Off Topic – Delightful Conversation

Yesterday morning as my daughter, dubbed Lil’ Dardy by Christoper Danielson, and I were walking to the dining hall we had a delightful conversation. I shared it with a couple of folks who urged me to write it down to remember it. I feel that this platform is probably the most permanent one I have access to, so here goes.

We have two cats, one is named Olympic and one is named Titanic. Here is a picture of them.


The black one is Titanic and he is the subject of our conversation.

We have a neighbor cat across the street who closely resembles Titanic. The neighbor cat, my daughter has dubbed this one Mr. Whiskers due to his long white whiskers, was sitting on his porch Monday morning. Lil Dardy says that she likes Mr. Whiskers because he makes her think of what Titanic will look like. She said he looks like Titanic five years from now. I proposed that, perhaps, this was a Titanic from the future who traveled in a time machine to look after his younger self. Lil Dardy responds by telling me that scientists are working hard on building a time machine. It would be great, she informs me, for kids who don’t like school. They can just skate past their school days in the time machine. She then gets serious and says ‘Dad, I’m sorry but I think I like science more than math.’ I assure her that this is not an insult and I follow by asking why it is she likes science so much. Her quote was pretty great. ‘In science you think of something and then try to make it true.’

Pretty great conversation to start my day.


I know I was not alone in being inspired early in the school year by the talk surrounding the #ObserveMe theme that was appearing on twitter and through blogs, in the wake of Robert Kaplinsky’s (@robertkaplinksy) blog post in August. I discussed this idea with my academic dean and with our school’s president and they were both supportive of the idea of trying to launch such an initiative at our school. For a variety of reasons, I did not want to be the teacher doing this, I wanted a cohort along with me.

In one of the wonderful synchronicities in life that make me so happy, I received our staff received an email about a program led by a local leadership group. They launched a class last year for local teachers and the capstone of the year long class is a school improvement project. Two of my colleagues participated last year. One of them launched an initiative related to the libraries on our two school campuses and the other launched a character awareness/character development project that is run by students. I saw this email as my opening to formalize this goal of mine and to have a reason to seek participation from a number of my colleagues. I asked for permission to apply since the program would require me to miss one day each month from September through April (our last class meeting is this Thursday) and this would put a bit of a strain on my students and my colleagues. I do not think that I have missed 8 days of school combined in the last three years, so a guarantee of 8 absences in one year felt like a huge commitment. I was approved by my school and accepted by the program and I am glad that it worked out that way.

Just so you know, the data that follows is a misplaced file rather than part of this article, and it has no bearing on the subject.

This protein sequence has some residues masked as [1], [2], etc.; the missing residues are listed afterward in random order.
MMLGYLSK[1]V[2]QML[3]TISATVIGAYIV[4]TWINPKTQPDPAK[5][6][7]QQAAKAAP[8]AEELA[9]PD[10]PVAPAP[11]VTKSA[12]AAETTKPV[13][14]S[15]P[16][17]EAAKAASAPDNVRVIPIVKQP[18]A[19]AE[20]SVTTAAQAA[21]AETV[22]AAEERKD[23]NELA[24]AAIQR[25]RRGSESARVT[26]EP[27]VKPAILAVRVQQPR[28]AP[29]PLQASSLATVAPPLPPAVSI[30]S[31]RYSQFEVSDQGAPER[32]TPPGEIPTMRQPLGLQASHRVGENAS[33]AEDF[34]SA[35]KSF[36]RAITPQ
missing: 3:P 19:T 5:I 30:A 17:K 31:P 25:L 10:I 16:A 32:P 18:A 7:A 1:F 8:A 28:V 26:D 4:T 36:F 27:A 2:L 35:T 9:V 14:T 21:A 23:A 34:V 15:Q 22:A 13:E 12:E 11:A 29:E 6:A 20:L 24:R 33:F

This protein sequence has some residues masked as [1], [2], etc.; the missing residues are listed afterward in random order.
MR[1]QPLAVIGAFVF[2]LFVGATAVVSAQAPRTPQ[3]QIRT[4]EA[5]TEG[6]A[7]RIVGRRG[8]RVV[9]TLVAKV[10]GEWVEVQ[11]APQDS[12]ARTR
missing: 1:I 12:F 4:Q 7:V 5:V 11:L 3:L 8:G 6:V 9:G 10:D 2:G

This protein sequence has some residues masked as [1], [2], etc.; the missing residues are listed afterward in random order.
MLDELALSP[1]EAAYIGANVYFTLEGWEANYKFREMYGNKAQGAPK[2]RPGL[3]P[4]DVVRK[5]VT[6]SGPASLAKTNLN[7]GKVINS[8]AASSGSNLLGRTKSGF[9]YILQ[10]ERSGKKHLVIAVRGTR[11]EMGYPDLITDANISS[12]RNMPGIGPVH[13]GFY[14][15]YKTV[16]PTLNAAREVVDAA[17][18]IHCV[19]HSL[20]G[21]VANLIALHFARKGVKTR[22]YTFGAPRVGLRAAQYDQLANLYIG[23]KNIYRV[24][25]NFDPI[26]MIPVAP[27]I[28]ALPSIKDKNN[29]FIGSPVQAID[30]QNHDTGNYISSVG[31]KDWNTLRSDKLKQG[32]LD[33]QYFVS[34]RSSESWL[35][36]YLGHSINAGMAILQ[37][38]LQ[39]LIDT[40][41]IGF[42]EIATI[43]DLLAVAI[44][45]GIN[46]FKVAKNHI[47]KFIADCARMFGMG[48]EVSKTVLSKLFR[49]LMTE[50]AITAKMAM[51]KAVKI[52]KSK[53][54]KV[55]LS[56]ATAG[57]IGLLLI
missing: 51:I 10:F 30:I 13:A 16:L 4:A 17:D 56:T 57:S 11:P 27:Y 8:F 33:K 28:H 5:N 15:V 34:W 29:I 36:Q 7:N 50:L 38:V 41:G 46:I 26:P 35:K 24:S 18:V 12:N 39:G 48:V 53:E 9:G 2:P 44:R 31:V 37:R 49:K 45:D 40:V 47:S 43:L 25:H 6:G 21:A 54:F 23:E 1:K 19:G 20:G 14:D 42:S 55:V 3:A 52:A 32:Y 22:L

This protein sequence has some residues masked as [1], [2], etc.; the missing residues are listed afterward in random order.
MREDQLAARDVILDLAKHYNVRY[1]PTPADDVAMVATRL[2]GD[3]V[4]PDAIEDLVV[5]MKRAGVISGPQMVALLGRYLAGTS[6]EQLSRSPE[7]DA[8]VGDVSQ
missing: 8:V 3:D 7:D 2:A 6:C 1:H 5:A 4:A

Over the course of the year, we have had a number of pretty inspirational speakers and conversations. I have met colleagues from local schools and learned about their school cultures. I have learned a great deal of local history that I was unaware of before. Overall, it has been a worthwhile experience and I am recommending one of my department colleagues for the program for next year.

I pitched the idea of launching an #ObserveMe initiative at our school to my upper school peers at a faculty meeting late in January. We had five weeks of uninterrupted school scheduled between the end of our spring break and a long Easter weekend. I pitched this time period for the project and I solicited volunteers. I had nine colleagues volunteer to join the project and they came from everywhere in our school. An administrator who teaches history, a school counselor who does not currently have classroom duties, our lead college guidance officer who teaches a section of French, and six other volunteers who together represented every major academic department at our school. I asked them to commit to one class visit per week over the course of the five weeks I had targeted.